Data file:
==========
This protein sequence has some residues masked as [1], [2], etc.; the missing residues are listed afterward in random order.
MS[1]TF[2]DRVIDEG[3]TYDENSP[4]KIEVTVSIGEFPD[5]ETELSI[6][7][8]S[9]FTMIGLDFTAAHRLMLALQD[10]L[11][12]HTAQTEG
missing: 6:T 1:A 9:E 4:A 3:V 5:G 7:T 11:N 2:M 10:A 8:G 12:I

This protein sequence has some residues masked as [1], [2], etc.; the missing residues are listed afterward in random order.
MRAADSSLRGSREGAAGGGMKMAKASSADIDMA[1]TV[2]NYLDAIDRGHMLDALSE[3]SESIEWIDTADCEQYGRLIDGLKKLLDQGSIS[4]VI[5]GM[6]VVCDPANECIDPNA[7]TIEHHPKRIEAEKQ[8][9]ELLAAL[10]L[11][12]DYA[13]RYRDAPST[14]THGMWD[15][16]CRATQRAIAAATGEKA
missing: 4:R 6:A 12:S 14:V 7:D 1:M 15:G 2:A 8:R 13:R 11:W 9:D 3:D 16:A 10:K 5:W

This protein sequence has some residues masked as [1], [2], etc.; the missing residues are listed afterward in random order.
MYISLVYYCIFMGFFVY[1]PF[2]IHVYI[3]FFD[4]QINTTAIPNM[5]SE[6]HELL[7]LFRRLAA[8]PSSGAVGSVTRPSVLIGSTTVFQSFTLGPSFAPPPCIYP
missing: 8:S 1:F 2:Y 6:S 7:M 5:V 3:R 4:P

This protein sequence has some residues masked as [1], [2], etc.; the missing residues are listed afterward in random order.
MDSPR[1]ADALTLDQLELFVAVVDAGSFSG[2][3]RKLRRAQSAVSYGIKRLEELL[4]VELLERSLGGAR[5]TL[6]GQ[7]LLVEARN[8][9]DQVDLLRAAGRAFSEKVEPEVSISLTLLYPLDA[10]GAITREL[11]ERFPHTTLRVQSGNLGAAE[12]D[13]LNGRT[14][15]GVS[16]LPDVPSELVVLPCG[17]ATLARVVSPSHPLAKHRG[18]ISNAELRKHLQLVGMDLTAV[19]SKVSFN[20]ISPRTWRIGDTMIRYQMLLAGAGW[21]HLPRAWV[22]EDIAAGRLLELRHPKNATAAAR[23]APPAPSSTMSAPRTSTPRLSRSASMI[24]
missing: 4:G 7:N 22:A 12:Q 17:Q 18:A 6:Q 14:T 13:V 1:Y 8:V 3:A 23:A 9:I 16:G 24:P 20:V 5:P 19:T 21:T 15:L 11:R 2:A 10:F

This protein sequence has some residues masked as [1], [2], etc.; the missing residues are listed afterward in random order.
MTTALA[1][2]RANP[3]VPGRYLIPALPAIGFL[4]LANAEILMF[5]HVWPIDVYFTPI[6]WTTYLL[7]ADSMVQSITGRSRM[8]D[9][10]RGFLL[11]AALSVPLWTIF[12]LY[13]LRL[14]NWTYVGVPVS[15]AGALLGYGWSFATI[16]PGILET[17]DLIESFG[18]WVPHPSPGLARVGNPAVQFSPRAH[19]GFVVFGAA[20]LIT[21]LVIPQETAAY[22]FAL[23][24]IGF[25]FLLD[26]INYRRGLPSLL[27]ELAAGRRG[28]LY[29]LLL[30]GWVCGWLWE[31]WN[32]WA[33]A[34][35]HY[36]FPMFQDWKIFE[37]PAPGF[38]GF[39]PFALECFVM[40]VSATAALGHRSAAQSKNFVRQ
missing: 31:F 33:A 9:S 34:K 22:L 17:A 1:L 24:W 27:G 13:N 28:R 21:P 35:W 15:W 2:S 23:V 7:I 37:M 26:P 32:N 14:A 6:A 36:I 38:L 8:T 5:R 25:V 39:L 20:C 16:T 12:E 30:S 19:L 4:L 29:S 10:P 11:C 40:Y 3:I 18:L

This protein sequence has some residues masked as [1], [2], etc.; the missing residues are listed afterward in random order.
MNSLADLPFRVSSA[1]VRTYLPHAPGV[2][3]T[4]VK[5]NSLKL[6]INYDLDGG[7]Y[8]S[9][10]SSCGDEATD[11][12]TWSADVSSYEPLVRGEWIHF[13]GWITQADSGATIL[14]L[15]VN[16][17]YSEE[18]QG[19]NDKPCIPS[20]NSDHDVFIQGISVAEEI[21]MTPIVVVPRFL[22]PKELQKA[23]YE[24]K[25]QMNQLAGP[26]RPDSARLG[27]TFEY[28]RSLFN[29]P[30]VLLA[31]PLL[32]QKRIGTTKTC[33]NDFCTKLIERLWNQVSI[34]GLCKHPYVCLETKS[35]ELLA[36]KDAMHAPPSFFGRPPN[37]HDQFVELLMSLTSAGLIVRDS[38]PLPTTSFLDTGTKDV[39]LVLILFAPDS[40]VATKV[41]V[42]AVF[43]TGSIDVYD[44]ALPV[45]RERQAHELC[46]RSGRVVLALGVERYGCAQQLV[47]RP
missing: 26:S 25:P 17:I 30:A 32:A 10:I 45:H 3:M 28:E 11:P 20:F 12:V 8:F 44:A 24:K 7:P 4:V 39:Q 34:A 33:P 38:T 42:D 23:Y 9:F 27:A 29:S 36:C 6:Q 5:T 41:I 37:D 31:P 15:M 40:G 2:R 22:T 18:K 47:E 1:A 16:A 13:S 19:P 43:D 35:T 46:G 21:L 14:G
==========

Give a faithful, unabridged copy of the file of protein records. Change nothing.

This protein sequence has some residues masked as [1], [2], etc.; the missing residues are listed afterward in random order.
MS[1]TF[2]DRVIDEG[3]TYDENSP[4]KIEVTVSIGEFPD[5]ETELSI[6][7][8]S[9]FTMIGLDFTAAHRLMLALQD[10]L[11][12]HTAQTEG
missing: 6:T 1:A 9:E 4:A 3:V 5:G 7:T 11:N 2:M 10:A 8:G 12:I

This protein sequence has some residues masked as [1], [2], etc.; the missing residues are listed afterward in random order.
MRAADSSLRGSREGAAGGGMKMAKASSADIDMA[1]TV[2]NYLDAIDRGHMLDALSE[3]SESIEWIDTADCEQYGRLIDGLKKLLDQGSIS[4]VI[5]GM[6]VVCDPANECIDPNA[7]TIEHHPKRIEAEKQ[8][9]ELLAAL[10]L[11][12]DYA[13]RYRDAPST[14]THGMWD[15][16]CRATQRAIAAATGEKA
missing: 4:R 6:A 12:S 14:V 7:D 1:M 15:G 2:A 8:R 13:R 11:W 9:D 3:D 16:A 10:K 5:W

This protein sequence has some residues masked as [1], [2], etc.; the missing residues are listed afterward in random order.
MYISLVYYCIFMGFFVY[1]PF[2]IHVYI[3]FFD[4]QINTTAIPNM[5]SE[6]HELL[7]LFRRLAA[8]PSSGAVGSVTRPSVLIGSTTVFQSFTLGPSFAPPPCIYP
missing: 8:S 1:F 2:Y 6:S 7:M 5:V 3:R 4:P

This protein sequence has some residues masked as [1], [2], etc.; the missing residues are listed afterward in random order.
MDSPR[1]ADALTLDQLELFVAVVDAGSFSG[2][3]RKLRRAQSAVSYGIKRLEELL[4]VELLERSLGGAR[5]TL[6]GQ[7]LLVEARN[8][9]DQVDLLRAAGRAFSEKVEPEVSISLTLLYPLDA[10]GAITREL[11]ERFPHTTLRVQSGNLGAAE[12]D[13]LNGRT[14][15]GVS[16]LPDVPSELVVLPCG[17]ATLARVVSPSHPLAKHRG[18]ISNAELRKHLQLVGMDLTAV[19]SKVSFN[20]ISPRTWRIGDTMIRYQMLLAGAGW[21]HLPRAWV[22]EDIAAGRLLELRHPKNATAAAR[23]APPAPSSTMSAPRTSTPRLSRSASMI[24]
missing: 4:G 7:N 22:A 12:Q 17:Q 18:A 6:Q 14:T 13:V 1:Y 8:V 3:A 23:A 9:I 16:G 24:P 20:V 5:P 19:T 21:T 15:L 11:R 2:A 10:F

This protein sequence has some residues masked as [1], [2], etc.; the missing residues are listed afterward in random order.
MTTALA[1][2]RANP[3]VPGRYLIPALPAIGFL[4]LANAEILMF[5]HVWPIDVYFTPI[6]WTTYLL[7]ADSMVQSITGRSRM[8]D[9][10]RGFLL[11]AALSVPLWTIF[12]LY[13]LRL[14]NWTYVGVPVS[15]AGALLGYGWSFATI[16]PGILET[17]DLIESFG[18]WVPHPSPGLARVGNPAVQFSPRAH[19]GFVVFGAA[20]LIT[21]LVIPQETAAY[22]FAL[23][24]IGF[25]FLLD[26]INYRRGLPSLL[27]ELAAGRRG[28]LY[29]LLL[30]GWVCGWLWE[31]WN[32]WA[33]A[34][35]HY[36]FPMFQDWKIFE[37]PAPGF[38]GF[39]PFALECFVM[40]VSATAALGHRSAAQSKNFVRQ
missing: 31:F 33:A 9:S 34:K 22:L 17:A 1:L 24:W 27:G 13:N 28:R 21:P 35:W 15:W 2:S 23:V 7:I 37:M 26:P 32:N 14:A 6:A 36:I 38:L 8:T 5:R 25:V 39:L 20:C 16:T 12:E 30:S 19:L 4:L 29:S 10:P 11:C 40:Y 3:I 18:L

This protein sequence has some residues masked as [1], [2], etc.; the missing residues are listed afterward in random order.
MNSLADLPFRVSSA[1]VRTYLPHAPGV[2][3]T[4]VK[5]NSLKL[6]INYDLDGG[7]Y[8]S[9][10]SSCGDEATD[11][12]TWSADVSSYEPLVRGEWIHF[13]GWITQADSGATIL[14]L[15]VN[16][17]YSEE[18]QG[19]NDKPCIPS[20]NSDHDVFIQGISVAEEI[21]MTPIVVVPRFL[22]PKELQKA[23]YE[24]K[25]QMNQLAGP[26]RPDSARLG[27]TFEY[28]RSLFN[29]P[30]VLLA[31]PLL[32]QKRIGTTKTC[33]NDFCTKLIERLWNQVSI[34]GLCKHPYVCLETKS[35]ELLA[36]KDAMHAPPSFFGRPPN[37]HDQFVELLMSLTSAGLIVRDS[38]PLPTTSFLDTGTKDV[39]LVLILFAPDS[40]VATKV[41]V[42]AVF[43]TGSIDVYD[44]ALPV[45]RERQAHELC[46]RSGRVVLALGVERYGCAQQLV[47]RP
missing: 26:S 25:P 17:I 30:A 32:A 10:I 45:H 3:M 28:E 11:P 20:F 12:V 8:F 44:A 24:K 7:P 4:V 39:Q 34:A 33:P 38:T 42:D 23:Y 9:F 27:A 29:S 36:C 6:Q 5:T 41:I 37:D 31:P 15:M 40:G 2:R 22:T 18:K 47:E 1:A 16:A 13:S 19:P 43:D 35:T 46:G 21:L 14:G